Woodcock Yellow warbler Prairie warbler Many of the birds that rely on young forest prefer unique structure to the woody growth. For example, the American woodcock on the left typically is found in dense stands of saplings and moist soils whereas the yellow warbler and prairie warbler on the right are found in drier more open young forest (Photos by Jon Parke, Tom Tetzner, and Steve Maslowski).

    Living Shoreline and Coastal

    Living shoreline projects are starting to gain attention in New Jersey. These projects restore, stabilize, and protect shoreline through relatively natural strategies rather than bulk heading and other measures that degrade shoreline habitat. Partners can help with these projects by providing materials and technical, field, and permitting assistance. Partners may also be able to support coastal projects that restore coastal habitats such as horseshoe crab nesting beaches, through technical assistance, permitting assistance, or other help.

    Red knots Horseshore crabs Horseshoe crab eggs are an important food source for migrating shorebirds, particularly the federally listed (threatened) red knot. Therefore, Partners looks for opportunities to help restore the spawning habitat of horseshoe crabs. Photos by Greg Breese

    Riparian Areas

    Partners can often assist landowners with planting and seeding native vegetation along streams, rivers, and lakes. Planting these riparian areas will reduce future potential for erosion, improve water quality, and create important habitat for birds, such as Louisiana waterthrush or alder flycatcher, that specifically look to these areas for nesting and foraging. Buffers can be important habitat for gamebirds and songbirds, and a variety of other wildlife, including pollinators. Buffers between streams and fields can also filter and remove nutrients and other pollutants. Partners can provide shrubs for these projects, seed, equipment, and technical advice.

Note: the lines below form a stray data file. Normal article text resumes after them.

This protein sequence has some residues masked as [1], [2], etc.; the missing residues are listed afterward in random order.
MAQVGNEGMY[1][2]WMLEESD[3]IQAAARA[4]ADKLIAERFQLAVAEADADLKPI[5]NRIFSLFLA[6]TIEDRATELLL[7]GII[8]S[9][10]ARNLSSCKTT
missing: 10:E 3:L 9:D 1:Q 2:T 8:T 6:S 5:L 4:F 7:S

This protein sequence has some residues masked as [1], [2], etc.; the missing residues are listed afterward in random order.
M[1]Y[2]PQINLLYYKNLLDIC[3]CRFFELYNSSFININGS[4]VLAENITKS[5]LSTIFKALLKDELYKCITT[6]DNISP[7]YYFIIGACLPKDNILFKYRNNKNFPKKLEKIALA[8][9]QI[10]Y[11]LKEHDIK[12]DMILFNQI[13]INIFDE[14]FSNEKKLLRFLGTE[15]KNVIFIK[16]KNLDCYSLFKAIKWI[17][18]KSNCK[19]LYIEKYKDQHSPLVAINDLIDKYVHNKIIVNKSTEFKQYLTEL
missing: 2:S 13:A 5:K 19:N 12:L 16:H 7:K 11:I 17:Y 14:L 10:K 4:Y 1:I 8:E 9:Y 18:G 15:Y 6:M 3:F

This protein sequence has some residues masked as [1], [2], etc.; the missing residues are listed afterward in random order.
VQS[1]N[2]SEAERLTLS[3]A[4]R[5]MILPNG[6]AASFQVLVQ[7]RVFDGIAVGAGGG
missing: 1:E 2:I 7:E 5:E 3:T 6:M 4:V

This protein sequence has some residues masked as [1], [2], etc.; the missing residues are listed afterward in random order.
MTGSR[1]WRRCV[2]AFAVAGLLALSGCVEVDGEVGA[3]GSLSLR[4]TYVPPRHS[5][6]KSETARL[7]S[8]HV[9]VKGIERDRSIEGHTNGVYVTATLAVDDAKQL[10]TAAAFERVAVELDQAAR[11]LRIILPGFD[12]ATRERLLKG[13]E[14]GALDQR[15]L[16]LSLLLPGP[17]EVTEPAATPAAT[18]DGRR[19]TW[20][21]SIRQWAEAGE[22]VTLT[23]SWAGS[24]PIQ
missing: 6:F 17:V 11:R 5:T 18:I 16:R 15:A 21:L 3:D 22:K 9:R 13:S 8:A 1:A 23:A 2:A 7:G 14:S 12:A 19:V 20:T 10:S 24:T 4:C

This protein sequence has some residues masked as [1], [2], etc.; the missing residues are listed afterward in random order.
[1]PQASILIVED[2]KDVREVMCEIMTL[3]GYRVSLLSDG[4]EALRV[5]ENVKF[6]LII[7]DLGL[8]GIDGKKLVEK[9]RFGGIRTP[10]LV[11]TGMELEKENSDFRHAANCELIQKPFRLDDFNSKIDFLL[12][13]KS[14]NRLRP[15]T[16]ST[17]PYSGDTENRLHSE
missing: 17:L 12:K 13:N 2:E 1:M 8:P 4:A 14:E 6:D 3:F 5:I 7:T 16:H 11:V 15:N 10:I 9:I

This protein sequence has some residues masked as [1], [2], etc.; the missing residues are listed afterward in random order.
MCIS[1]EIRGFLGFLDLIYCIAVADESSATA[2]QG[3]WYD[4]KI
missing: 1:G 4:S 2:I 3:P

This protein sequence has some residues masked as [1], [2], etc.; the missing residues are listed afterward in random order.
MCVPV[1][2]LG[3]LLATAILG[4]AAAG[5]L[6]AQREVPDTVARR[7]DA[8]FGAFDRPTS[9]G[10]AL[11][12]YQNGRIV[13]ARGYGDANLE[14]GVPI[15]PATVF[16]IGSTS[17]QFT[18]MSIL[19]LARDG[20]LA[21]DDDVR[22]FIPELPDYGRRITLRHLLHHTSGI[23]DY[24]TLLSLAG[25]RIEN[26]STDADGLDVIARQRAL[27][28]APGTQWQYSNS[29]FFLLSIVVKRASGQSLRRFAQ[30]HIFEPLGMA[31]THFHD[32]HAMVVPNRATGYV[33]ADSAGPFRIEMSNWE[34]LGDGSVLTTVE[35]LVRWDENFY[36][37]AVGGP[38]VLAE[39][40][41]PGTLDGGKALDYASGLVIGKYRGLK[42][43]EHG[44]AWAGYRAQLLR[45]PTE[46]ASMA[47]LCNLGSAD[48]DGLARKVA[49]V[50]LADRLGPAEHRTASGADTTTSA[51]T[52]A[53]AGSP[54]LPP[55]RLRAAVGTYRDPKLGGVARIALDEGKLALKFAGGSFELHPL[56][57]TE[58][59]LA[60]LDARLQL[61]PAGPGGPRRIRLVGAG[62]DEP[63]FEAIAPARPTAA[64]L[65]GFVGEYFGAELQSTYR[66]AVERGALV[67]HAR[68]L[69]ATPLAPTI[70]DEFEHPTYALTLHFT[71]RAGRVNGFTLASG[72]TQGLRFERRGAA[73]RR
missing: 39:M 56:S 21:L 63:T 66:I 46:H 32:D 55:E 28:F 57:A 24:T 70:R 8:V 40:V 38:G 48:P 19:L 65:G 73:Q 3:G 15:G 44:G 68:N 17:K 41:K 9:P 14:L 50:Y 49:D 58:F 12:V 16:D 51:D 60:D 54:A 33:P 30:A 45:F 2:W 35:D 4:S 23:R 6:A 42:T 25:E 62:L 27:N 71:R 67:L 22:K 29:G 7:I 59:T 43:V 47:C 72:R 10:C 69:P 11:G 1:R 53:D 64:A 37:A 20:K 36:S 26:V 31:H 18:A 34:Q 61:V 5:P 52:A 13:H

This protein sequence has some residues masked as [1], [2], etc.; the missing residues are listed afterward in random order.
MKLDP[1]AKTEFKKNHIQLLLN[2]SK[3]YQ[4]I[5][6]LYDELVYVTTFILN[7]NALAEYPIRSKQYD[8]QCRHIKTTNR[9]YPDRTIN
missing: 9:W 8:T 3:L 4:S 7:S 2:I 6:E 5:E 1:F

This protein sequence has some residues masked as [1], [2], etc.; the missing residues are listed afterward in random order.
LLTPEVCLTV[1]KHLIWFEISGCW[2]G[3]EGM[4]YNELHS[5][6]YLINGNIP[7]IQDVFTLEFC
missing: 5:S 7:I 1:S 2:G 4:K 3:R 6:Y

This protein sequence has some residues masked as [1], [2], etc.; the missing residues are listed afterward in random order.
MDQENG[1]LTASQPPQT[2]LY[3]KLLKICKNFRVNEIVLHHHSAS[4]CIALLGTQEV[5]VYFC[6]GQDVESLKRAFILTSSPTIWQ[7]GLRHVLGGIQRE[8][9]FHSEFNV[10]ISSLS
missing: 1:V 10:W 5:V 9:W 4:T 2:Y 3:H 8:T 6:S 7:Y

Eroded stream Riparian restoration effortsRiparian restoration Riparian young forest These pictures of a Partners project in northern New Jersey show the progression from an eroded stream to riparian young forest. Photos by D. J. Monette and Eric Schrading

    Invasive Species

    Many properties in New Jersey have significant populations of invasive plant species such as Japanese stiltgrass, garlic mustard, porcelain berry, Japanese knotweed, common reed, and many others. The Service recognizes that these species greatly reduce habitat diversity and value in New Jersey. However, Partners generally does not work on invasive species management as the central component of a project. An example of when Partners would manage invasive species is when they are adversely affecting the habitat of a federally listed species, such as bog turtle. Another example is when we help with the management of a newly introduced species where a targeted effort may prevent the species from getting established in New Jersey (e.g., kudzu).